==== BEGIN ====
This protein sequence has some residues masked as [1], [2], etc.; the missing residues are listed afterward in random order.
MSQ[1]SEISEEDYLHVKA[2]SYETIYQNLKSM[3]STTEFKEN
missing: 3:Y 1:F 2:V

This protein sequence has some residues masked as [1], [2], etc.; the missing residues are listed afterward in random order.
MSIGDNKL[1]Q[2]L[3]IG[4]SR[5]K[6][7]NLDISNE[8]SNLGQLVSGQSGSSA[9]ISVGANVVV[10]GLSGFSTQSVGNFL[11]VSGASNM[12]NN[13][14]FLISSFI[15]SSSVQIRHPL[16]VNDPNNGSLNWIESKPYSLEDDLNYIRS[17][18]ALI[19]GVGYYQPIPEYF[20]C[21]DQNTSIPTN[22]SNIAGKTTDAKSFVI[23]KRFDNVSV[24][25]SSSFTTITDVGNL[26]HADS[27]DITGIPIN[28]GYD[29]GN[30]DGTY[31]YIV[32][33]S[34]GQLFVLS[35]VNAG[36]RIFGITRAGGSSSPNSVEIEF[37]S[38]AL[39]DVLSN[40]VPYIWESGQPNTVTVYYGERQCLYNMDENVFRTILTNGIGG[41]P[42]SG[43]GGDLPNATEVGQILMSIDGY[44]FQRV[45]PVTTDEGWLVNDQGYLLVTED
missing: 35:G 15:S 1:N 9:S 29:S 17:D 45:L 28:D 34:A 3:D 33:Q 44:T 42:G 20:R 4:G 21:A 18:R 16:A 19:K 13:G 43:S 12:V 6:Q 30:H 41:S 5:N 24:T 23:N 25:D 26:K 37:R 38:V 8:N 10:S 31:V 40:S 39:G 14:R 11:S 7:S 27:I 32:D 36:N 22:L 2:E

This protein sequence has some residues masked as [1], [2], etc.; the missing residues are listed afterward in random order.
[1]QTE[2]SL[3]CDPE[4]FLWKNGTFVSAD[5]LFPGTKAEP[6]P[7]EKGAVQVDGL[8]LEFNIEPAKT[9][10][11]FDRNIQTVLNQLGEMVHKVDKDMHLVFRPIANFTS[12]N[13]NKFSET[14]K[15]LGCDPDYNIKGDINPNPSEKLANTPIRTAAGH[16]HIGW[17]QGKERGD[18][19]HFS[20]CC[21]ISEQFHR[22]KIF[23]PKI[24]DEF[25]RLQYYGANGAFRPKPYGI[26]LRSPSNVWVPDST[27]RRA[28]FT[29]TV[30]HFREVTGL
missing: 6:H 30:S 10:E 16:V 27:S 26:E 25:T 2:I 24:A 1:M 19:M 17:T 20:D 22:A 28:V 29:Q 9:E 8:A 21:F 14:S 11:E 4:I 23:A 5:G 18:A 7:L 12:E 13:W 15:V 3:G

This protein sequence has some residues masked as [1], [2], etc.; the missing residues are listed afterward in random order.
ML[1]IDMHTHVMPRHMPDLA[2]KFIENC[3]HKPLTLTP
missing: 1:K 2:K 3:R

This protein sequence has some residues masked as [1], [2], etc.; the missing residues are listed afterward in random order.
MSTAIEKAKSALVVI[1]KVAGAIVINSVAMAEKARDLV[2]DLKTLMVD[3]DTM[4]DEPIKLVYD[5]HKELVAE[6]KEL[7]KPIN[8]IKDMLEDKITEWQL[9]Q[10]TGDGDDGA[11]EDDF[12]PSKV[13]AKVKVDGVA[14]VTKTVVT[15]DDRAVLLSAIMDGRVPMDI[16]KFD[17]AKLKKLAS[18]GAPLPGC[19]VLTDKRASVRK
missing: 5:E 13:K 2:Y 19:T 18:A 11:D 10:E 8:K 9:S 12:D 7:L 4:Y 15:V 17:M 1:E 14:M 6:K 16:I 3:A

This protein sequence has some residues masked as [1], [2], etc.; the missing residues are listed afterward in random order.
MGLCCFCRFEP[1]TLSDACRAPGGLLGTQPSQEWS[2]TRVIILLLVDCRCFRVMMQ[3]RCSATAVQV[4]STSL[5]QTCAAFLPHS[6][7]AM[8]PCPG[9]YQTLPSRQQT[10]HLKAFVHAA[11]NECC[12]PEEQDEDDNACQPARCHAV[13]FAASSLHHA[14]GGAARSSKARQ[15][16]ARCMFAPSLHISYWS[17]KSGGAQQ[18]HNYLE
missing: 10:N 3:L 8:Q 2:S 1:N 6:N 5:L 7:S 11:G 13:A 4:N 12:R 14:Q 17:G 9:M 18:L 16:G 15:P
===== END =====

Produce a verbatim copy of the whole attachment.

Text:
This protein sequence has some residues masked as [1], [2], etc.; the missing residues are listed afterward in random order.
MSQ[1]SEISEEDYLHVKA[2]SYETIYQNLKSM[3]STTEFKEN
missing: 3:Y 1:F 2:V

This protein sequence has some residues masked as [1], [2], etc.; the missing residues are listed afterward in random order.
MSIGDNKL[1]Q[2]L[3]IG[4]SR[5]K[6][7]NLDISNE[8]SNLGQLVSGQSGSSA[9]ISVGANVVV[10]GLSGFSTQSVGNFL[11]VSGASNM[12]NN[13][14]FLISSFI[15]SSSVQIRHPL[16]VNDPNNGSLNWIESKPYSLEDDLNYIRS[17][18]ALI[19]GVGYYQPIPEYF[20]C[21]DQNTSIPTN[22]SNIAGKTTDAKSFVI[23]KRFDNVSV[24][25]SSSFTTITDVGNL[26]HADS[27]DITGIPIN[28]GYD[29]GN[30]DGTY[31]YIV[32][33]S[34]GQLFVLS[35]VNAG[36]RIFGITRAGGSSSPNSVEIEF[37]S[38]AL[39]DVLSN[40]VPYIWESGQPNTVTVYYGERQCLYNMDENVFRTILTNGIGG[41]P[42]SG[43]GGDLPNATEVGQILMSIDGY[44]FQRV[45]PVTTDEGWLVNDQGYLLVTED
missing: 35:G 15:S 1:N 9:S 29:S 17:D 45:L 28:D 34:A 3:D 33:Q 44:T 42:G 20:R 4:G 21:A 18:R 16:A 19:K 13:G 43:S 12:V 6:Q 30:H 41:S 5:N 24:T 23:N 25:D 26:K 37:R 38:V 8:N 10:S 31:V 40:S 39:G 14:R 11:S 7:S 27:I 32:D 36:N 22:L 2:E

This protein sequence has some residues masked as [1], [2], etc.; the missing residues are listed afterward in random order.
[1]QTE[2]SL[3]CDPE[4]FLWKNGTFVSAD[5]LFPGTKAEP[6]P[7]EKGAVQVDGL[8]LEFNIEPAKT[9][10][11]FDRNIQTVLNQLGEMVHKVDKDMHLVFRPIANFTS[12]N[13]NKFSET[14]K[15]LGCDPDYNIKGDINPNPSEKLANTPIRTAAGH[16]HIGW[17]QGKERGD[18][19]HFS[20]CC[21]ISEQFHR[22]KIF[23]PKI[24]DEF[25]RLQYYGANGAFRPKPYGI[26]LRSPSNVWVPDST[27]RRA[28]FT[29]TV[30]HFREVTGL
missing: 6:H 30:S 10:E 16:V 27:S 26:E 25:T 2:I 24:A 1:M 19:M 17:T 20:D 22:A 28:V 29:Q 9:E 8:A 21:F 14:S 11:E 4:I 23:A 5:G 18:A 7:L 12:E 13:W 15:V 3:G

This protein sequence has some residues masked as [1], [2], etc.; the missing residues are listed afterward in random order.
ML[1]IDMHTHVMPRHMPDLA[2]KFIENC[3]HKPLTLTP
missing: 1:K 2:K 3:R

This protein sequence has some residues masked as [1], [2], etc.; the missing residues are listed afterward in random order.
MSTAIEKAKSALVVI[1]KVAGAIVINSVAMAEKARDLV[2]DLKTLMVD[3]DTM[4]DEPIKLVYD[5]HKELVAE[6]KEL[7]KPIN[8]IKDMLEDKITEWQL[9]Q[10]TGDGDDGA[11]EDDF[12]PSKV[13]AKVKVDGVA[14]VTKTVVT[15]DDRAVLLSAIMDGRVPMDI[16]KFD[17]AKLKKLAS[18]GAPLPGC[19]VLTDKRASVRK
missing: 5:E 13:K 2:Y 19:T 18:A 11:D 10:E 8:K 9:S 12:D 7:L 4:Y 15:V 17:M 1:E 14:M 6:K 16:I 3:A

This protein sequence has some residues masked as [1], [2], etc.; the missing residues are listed afterward in random order.
MGLCCFCRFEP[1]TLSDACRAPGGLLGTQPSQEWS[2]TRVIILLLVDCRCFRVMMQ[3]RCSATAVQV[4]STSL[5]QTCAAFLPHS[6][7]AM[8]PCPG[9]YQTLPSRQQT[10]HLKAFVHAA[11]NECC[12]PEEQDEDDNACQPARCHAV[13]FAASSLHHA[14]GGAARSSKARQ[15][16]ARCMFAPSLHISYWS[17]KSGGAQQ[18]HNYLE
missing: 10:N 3:L 8:Q 2:S 1:N 6:N 5:L 7:S 11:G 13:A 4:N 12:R 14:Q 17:G 9:M 18:L 16:G 15:P